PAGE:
Trademarks, Brands, Patents, Designs, Made in Italy, Copyrights, Competition Law, Contracts and Enforcement

02 dicembre 2008


Stefano Sandri

Latins would say "repetita juvant" when by repeating a sentence it is likelihood to be converted in the truth. This is not unfortunately the case of the judgement lately rendered by CFI , T‑400/07, 12 November 2008, where the combination of the colours filed with OHIM by GretagMacbeth LLC, USA, was denied of registration as Community trademark.

The court, indeed, spent a number of paragraphs in its grounds to quote very well known principles governing the legal appreciation of colours per se and their combination, from Libertel, to Heilderberg. Their application to the subject case, however, is not exempted by some criticism. We all agree that the colour, to mature into a registered mark, must satisfy three conditions. First, it must be a sign. Secondly, that sign must be capable of graphic representation. Thirdly, the sign must be capable of distinguishing the goods or services of one undertaking from those of other undertakings. Clearly, there is no question on 1 and 2. The decision therefore focused the item 3, e.i. the distinctive character of the concerned sign. In this respect it seems apparent that the sign applied for is a combination of colours, with its own identity, and thus reference must be done to the perception of it as such by the relevant people. It’s hard to understand why the court, instead of investigating the perception aspect of the sign, analyzes the single (!) distinctiveness of each of the 24 colours. Who cares about it?.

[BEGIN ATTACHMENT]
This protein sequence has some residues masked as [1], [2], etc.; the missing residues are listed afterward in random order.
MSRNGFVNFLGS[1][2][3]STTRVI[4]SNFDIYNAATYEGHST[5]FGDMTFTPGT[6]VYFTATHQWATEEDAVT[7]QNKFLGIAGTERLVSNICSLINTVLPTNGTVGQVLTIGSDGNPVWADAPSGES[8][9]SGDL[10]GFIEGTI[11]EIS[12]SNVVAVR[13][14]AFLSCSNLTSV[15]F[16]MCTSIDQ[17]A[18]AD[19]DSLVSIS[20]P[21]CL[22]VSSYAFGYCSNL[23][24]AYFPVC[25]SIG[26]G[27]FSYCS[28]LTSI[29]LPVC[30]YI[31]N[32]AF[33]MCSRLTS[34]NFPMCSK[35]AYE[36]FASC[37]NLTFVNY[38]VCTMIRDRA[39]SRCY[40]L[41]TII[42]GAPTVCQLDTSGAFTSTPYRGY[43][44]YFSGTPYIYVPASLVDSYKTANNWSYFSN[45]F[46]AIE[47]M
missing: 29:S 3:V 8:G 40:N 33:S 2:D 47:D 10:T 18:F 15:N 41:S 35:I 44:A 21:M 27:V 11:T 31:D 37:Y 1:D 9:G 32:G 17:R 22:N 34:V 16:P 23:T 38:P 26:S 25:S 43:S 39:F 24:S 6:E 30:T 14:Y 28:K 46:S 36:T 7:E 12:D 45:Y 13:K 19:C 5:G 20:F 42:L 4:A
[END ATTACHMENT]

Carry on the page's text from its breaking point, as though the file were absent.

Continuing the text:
The decision aknowledges that the global impression must be here considered . Nevetheless paragraph 46 recites : ”Il (the sign) ne se distingue ainsi pas d’autres combinaisons de couleurs similaires, qui, de par leur nature, donneront, la même impression d’ensemble que le signe demandé.” ( only French version is at the moment available, but I’d translate as “ the sign is not distinguishable from other colours combinations, which, on the other hand, would raise the same global impression”). Neither the Board of Appeal nor the CFI show the reason, evidence or arguments on the basis of which the quoted sentence has been given. Reading through the entire decision, however, it is manifest that the court considers the sign in question as inherently lacking of any distinctive power (why?) and that no secondary meaning has been claimed and evidenced.
Or should we said, again, that this carré is nothing else that
“le simple résultat de la réunion des éléments constituant le signe et qu’elle pourrait être produite par toute combinaison similaire, de sorte qu’elle ne constitue pas un élément distinctif.” ? (EN. “just the addition of the elements composing the sign which could be made by similar composition ?).
I fear that Piet Mondrian will not agree.

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